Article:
(No, that title is not the beginning of a joke.)
But apparently “not very much,” or at least not singling them out as such. Today I was adding some terms and phrases to my translation program, and I added one for, “The Bhagavān said to to the bhikṣus” (世尊告諸比丘).
Then I thought that I should be careful, because bhikṣuṇī 比丘尼 is just one more character than bhikṣu 比丘 in Chinese, which introduces the possibility of it translating the equivalent phrase for bhikṣuṇīs incorrectly! This all is just a theoretical concern, though, unless that phrase actually exists for bhikṣuṇīs. I checked how many times it appears in CBETA… Zero!
So I searched for a few other phrases, and calculated how many lines contain them in the CBETA canon. Keep in mind there are possibly other forms, but these are some of the ones that would be the most common, I think.
The Buddha said to the bhikṣus…
佛告諸比丘 = 1658
佛告諸苾芻 = 385
The Bhagavān said to the bhikṣus…
世尊告諸比丘 = 1432
世尊告諸苾芻 = 81
The Buddha said to the bhikṣuṇīs…
佛告諸比丘尼 = 8
佛告諸苾芻尼 = 11
The Bhagavān said to the bhikṣuṇīs…
世尊告諸比丘尼 = 0
世尊告諸苾芻尼 = 0
Mind you, this is searching the CBETA standard canon that includes all the āgamas, sūtras, vinayas, abhidharmas, treatises, commentaries, etc. Now specifically for the āgamas:
- SA (T 99): Only three sūtras address the bhikṣuṇīs with this phrase “said to the bhikṣuṇīs” (告諸比丘尼). In SA 276, Nanda (難陀) addresses them several times. In SA 615, Ānanda (阿難) addresses them once. In SA 556, the Buddha (佛) addresses them once. Altogether, only three of the 1300+ discourses have anything “said to the bhikṣuṇīs.”
- SA (T 100): nothing “said to the bhikṣuṇīs” (告諸比丘尼).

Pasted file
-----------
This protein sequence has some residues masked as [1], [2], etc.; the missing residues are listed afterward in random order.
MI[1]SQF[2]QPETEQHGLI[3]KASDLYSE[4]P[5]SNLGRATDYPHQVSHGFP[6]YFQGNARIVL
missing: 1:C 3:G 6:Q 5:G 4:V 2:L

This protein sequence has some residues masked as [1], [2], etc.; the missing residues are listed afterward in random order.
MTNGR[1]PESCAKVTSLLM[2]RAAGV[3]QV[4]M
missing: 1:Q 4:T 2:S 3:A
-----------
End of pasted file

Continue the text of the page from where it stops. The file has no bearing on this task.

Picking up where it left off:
- MA (T 26): nothing “said to the bhikṣuṇīs” (告諸比丘尼).
- DA (T 1): nothing “said to the bhikṣuṇīs” (告諸比丘尼).
- EA (T 125): one thing “said to the bhikṣuṇīs” (告諸比丘尼), and only by Mahāprajāpatī (大愛道), another bhikṣuṇī. Notably, though, she circumambulates the Buddha and Ānanda, first paying her respects before she addresses the bhikṣuṇī assembly. This occurs in EA 52.1, in the Mahāprajāpatī Parinirvāṇa (大愛道般涅槃) section of the EA.
Pretty strange results here. A few possibilities I will throw out:
- Maybe the stock phrases are used in different ways for the genders. That is to say, maybe “bhikṣu” was a somewhat gender-neutral term. I think there has already been some discussion about this.
- Maybe the bhikṣuṇīs were in some way not viewed as being originally part of the Buddhist community during the time of the Buddha, and were only marginally accepted within the canon as a result.
- Maybe there was simply a traditional prejudice against them, and so in the texts only a few bhikṣus address them, or they are addressed by other bhikṣuṇīs. Indian Buddhist texts sometimes show prejudice towards women, which probably just reflects their status in an ancient patriarchal society.
Others more familiar with the EBT’s will no doubt be able to provide more insight.